Unfortunately, 'winemenubuilder' shipped from
Wine-20030618 - the VERY version from which
IPersistFile::Load() (the VERY function used to
resolve windows shortcuts) got broken, so I could not
see 'winemenubuilder' in practise!
(Mike, if you are reading this, could you tell me on
what Wine ver you originally developed it, and does
'winemenubuilder' work now ? Thanks)
You yourself may try out 'winemenubuilder', and if it
works let me know. I will know that I was at fault all
along,and that would be good news for me !
Now, there arises the problem. Microsoft really does
not tell us what's the data structure of .lnk files,
though if Alexandre (or somebody of his status..)
requested Matt Pietrek for that information, we can
probably get it.

<p>Mike McCormack quickly replied and noted some other
obstacles that need to be investigated:</p>
<quote who="Mike McCormack"><p>
Unfortunately, it's not just as simple as enumerating "C:\Windows\Start 
Menu", though that would be a good start.
To do things exactly the same way as Windows does them, we have to make 
a shell namespace that contains all the stuff on the start menu, then 
enumerate that.  Furthermore, since the namespace is dynamic, the menu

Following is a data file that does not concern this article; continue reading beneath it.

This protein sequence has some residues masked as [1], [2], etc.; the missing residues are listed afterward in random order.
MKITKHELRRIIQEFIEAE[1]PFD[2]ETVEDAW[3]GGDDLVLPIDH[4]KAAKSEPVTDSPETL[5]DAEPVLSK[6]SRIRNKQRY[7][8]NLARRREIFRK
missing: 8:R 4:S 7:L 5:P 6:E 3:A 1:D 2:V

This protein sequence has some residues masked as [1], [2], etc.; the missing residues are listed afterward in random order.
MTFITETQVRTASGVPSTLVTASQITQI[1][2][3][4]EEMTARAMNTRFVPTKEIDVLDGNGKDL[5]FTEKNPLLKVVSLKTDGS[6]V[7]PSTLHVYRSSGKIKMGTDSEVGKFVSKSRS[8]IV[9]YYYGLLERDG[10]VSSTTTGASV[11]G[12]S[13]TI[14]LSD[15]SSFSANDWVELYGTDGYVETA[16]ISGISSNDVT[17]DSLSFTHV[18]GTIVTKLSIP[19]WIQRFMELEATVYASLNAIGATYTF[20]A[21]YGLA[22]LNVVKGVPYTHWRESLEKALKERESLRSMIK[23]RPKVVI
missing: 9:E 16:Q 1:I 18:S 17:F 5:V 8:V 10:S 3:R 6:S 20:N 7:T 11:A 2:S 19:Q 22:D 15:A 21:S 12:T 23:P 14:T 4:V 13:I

really should be constructed on the fly, not just written to an .desktop 
I had a bit of discussion with Robert van Herk about this (see the 
thread about ""Start menu" (continued)" on this list).  I mentioned to 
him that I thought the best way to solve the problem would be to write a 
gnome-vfs library and KDE plugin that query a wine process for the 
structure of the startmenu at runtime.
For starters we could just use the 'Start Menu' directory, but you miss 
out on things like Outlook Express and Internet Explorer's Icons, 
because there's no .lnk file for those... they are created by a shell 
namespace extension (I think :).
Anyway, it would be great if we figured out the remaining structure of 
.lnk files, and finished the IShellLink implementation properly, and no 
matter how things are done, we need that code to be complete.  The best 
way to do that, IMO, is to examine alot of .lnk files from windows 
systems :)

<p>Robert jumped in and described some work he's done:</p>
<quote who="Robert van Herk"><p>